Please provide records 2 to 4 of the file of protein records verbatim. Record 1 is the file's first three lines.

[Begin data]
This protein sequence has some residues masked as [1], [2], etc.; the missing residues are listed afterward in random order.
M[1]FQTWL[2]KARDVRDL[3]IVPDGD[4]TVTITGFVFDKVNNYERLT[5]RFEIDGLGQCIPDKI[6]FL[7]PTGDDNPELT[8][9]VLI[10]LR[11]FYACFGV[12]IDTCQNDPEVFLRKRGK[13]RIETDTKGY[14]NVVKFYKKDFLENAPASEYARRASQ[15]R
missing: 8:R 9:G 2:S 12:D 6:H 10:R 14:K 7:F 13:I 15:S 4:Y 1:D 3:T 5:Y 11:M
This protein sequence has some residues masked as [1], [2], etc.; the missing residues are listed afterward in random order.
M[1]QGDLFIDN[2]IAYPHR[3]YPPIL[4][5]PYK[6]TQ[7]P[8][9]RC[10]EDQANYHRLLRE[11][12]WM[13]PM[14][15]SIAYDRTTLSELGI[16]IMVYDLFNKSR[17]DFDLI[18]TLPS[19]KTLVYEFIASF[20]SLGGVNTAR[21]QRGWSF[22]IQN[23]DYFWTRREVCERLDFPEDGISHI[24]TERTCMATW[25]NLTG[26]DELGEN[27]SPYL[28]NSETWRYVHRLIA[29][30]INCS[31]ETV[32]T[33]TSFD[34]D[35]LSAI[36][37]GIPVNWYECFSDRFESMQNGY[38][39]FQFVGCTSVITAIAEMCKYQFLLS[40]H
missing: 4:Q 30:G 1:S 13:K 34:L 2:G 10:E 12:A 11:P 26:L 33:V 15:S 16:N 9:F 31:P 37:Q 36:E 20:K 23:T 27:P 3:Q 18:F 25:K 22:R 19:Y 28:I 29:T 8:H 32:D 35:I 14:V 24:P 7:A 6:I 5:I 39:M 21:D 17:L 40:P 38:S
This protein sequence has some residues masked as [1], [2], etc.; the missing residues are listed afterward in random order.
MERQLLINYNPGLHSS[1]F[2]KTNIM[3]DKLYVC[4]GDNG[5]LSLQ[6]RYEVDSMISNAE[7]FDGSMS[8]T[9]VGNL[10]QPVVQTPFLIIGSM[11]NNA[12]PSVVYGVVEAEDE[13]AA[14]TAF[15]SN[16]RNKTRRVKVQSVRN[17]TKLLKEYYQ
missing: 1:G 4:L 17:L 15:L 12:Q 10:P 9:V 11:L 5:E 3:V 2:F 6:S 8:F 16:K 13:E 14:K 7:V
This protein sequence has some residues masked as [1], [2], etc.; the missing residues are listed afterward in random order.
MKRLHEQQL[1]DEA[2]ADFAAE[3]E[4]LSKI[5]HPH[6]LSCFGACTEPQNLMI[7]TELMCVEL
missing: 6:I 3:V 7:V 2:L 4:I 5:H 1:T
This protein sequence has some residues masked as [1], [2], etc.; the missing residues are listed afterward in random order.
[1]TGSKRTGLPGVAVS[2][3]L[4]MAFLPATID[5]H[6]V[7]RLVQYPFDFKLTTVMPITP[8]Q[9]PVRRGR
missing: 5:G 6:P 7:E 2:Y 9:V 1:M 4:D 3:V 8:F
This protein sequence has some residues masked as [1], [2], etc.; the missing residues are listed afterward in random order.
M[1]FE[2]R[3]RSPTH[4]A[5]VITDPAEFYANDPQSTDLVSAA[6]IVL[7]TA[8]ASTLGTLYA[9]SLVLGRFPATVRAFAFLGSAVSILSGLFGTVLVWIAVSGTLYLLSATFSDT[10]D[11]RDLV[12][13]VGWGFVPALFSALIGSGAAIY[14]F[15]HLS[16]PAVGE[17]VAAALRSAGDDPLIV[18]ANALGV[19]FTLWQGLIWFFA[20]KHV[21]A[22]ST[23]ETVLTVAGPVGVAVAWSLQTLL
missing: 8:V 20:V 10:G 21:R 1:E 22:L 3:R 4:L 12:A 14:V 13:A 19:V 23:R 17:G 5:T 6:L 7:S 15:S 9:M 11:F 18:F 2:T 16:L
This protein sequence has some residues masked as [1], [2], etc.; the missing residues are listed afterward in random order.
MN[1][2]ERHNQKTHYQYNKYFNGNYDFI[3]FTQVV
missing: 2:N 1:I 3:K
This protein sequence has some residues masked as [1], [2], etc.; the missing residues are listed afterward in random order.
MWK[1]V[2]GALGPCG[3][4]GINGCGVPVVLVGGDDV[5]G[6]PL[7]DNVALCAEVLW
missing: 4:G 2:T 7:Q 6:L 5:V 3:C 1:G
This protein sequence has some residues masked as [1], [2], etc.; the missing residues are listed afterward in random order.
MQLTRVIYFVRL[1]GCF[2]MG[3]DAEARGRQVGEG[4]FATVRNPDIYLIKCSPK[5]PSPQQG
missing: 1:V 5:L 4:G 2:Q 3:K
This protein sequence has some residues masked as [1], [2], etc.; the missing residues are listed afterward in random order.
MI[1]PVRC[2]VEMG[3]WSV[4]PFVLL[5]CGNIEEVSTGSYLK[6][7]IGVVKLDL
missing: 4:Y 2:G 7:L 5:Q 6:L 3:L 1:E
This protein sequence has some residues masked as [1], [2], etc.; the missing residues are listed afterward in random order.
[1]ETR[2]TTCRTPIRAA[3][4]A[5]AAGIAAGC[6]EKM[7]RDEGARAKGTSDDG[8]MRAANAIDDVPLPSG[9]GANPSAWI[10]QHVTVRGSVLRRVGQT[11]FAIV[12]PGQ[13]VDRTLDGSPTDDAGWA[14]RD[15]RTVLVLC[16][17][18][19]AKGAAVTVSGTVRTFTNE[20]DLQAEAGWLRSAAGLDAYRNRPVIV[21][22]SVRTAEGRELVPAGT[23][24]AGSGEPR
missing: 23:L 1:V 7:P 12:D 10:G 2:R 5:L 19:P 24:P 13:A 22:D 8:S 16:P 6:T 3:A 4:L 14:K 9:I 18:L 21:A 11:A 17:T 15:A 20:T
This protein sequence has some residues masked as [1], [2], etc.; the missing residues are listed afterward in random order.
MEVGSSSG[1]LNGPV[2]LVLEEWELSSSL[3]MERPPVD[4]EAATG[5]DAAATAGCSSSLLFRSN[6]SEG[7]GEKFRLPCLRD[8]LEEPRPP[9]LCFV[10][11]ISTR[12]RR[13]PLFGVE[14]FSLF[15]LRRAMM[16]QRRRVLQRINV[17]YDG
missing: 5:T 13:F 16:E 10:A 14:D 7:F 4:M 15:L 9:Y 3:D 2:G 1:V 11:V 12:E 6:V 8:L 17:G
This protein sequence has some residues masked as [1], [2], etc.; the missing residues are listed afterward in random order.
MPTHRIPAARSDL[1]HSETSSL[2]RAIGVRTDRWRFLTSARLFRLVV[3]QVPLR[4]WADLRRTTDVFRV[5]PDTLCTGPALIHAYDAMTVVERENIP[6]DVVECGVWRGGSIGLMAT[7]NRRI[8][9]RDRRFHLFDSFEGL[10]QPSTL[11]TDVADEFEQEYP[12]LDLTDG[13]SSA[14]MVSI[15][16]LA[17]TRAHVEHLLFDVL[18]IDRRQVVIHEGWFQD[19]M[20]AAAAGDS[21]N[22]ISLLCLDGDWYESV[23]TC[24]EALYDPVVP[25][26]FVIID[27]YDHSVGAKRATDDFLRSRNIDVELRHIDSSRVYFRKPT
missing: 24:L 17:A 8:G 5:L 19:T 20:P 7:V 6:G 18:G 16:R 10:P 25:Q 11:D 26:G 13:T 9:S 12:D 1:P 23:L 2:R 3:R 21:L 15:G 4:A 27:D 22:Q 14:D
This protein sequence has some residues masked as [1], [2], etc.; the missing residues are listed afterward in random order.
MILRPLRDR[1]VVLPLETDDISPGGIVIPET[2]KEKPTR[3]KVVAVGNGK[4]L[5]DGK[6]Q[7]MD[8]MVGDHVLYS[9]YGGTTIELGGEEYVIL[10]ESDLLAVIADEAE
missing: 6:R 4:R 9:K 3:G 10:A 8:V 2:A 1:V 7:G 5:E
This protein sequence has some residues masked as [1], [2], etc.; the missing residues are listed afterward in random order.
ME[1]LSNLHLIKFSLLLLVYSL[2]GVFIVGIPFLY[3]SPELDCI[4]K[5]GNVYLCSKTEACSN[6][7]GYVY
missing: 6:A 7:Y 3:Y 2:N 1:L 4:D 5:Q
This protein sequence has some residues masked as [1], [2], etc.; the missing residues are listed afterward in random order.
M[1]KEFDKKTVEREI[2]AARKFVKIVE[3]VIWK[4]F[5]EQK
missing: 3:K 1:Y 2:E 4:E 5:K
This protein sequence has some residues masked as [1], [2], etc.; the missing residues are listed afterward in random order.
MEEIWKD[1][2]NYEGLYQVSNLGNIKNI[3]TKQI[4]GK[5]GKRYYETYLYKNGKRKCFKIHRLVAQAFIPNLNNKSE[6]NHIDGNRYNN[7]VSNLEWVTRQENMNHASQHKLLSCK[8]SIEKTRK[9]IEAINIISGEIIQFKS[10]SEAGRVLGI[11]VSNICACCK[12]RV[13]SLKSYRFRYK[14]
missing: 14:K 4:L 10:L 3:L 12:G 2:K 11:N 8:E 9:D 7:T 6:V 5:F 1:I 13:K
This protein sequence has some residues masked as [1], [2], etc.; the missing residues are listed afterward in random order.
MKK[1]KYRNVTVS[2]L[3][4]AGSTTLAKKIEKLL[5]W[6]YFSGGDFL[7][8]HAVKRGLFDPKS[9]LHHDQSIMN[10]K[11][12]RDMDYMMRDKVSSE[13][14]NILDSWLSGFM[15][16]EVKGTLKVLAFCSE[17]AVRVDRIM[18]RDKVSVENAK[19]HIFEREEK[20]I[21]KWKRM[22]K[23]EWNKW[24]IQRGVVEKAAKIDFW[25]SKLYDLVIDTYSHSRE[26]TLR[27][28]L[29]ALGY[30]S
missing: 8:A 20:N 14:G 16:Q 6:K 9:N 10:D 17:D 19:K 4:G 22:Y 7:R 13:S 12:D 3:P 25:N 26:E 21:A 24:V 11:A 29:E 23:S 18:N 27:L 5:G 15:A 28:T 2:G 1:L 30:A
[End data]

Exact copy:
This protein sequence has some residues masked as [1], [2], etc.; the missing residues are listed afterward in random order.
M[1]QGDLFIDN[2]IAYPHR[3]YPPIL[4][5]PYK[6]TQ[7]P[8][9]RC[10]EDQANYHRLLRE[11][12]WM[13]PM[14][15]SIAYDRTTLSELGI[16]IMVYDLFNKSR[17]DFDLI[18]TLPS[19]KTLVYEFIASF[20]SLGGVNTAR[21]QRGWSF[22]IQN[23]DYFWTRREVCERLDFPEDGISHI[24]TERTCMATW[25]NLTG[26]DELGEN[27]SPYL[28]NSETWRYVHRLIA[29][30]INCS[31]ETV[32]T[33]TSFD[34]D[35]LSAI[36][37]GIPVNWYECFSDRFESMQNGY[38][39]FQFVGCTSVITAIAEMCKYQFLLS[40]H
missing: 4:Q 30:G 1:S 13:K 34:L 2:G 10:E 12:A 11:P 26:L 33:V 15:S 16:N 9:F 31:P 37:Q 36:E 20:K 23:T 27:P 3:Q 18:F 25:K 22:R 19:Y 28:I 29:T 8:H 32:D 35:I 14:V 24:P 7:A 6:I 5:I 39:M 21:D 17:L 40:P 38:S
This protein sequence has some residues masked as [1], [2], etc.; the missing residues are listed afterward in random order.
MERQLLINYNPGLHSS[1]F[2]KTNIM[3]DKLYVC[4]GDNG[5]LSLQ[6]RYEVDSMISNAE[7]FDGSMS[8]T[9]VGNL[10]QPVVQTPFLIIGSM[11]NNA[12]PSVVYGVVEAEDE[13]AA[14]TAF[15]SN[16]RNKTRRVKVQSVRN[17]TKLLKEYYQ
missing: 1:G 4:L 17:L 15:L 12:Q 10:P 9:V 11:L 5:E 3:V 2:F 6:S 8:F 16:K 13:E 14:K 7:V
This protein sequence has some residues masked as [1], [2], etc.; the missing residues are listed afterward in random order.
MKRLHEQQL[1]DEA[2]ADFAAE[3]E[4]LSKI[5]HPH[6]LSCFGACTEPQNLMI[7]TELMCVEL
missing: 6:I 3:V 7:V 2:L 4:I 5:H 1:T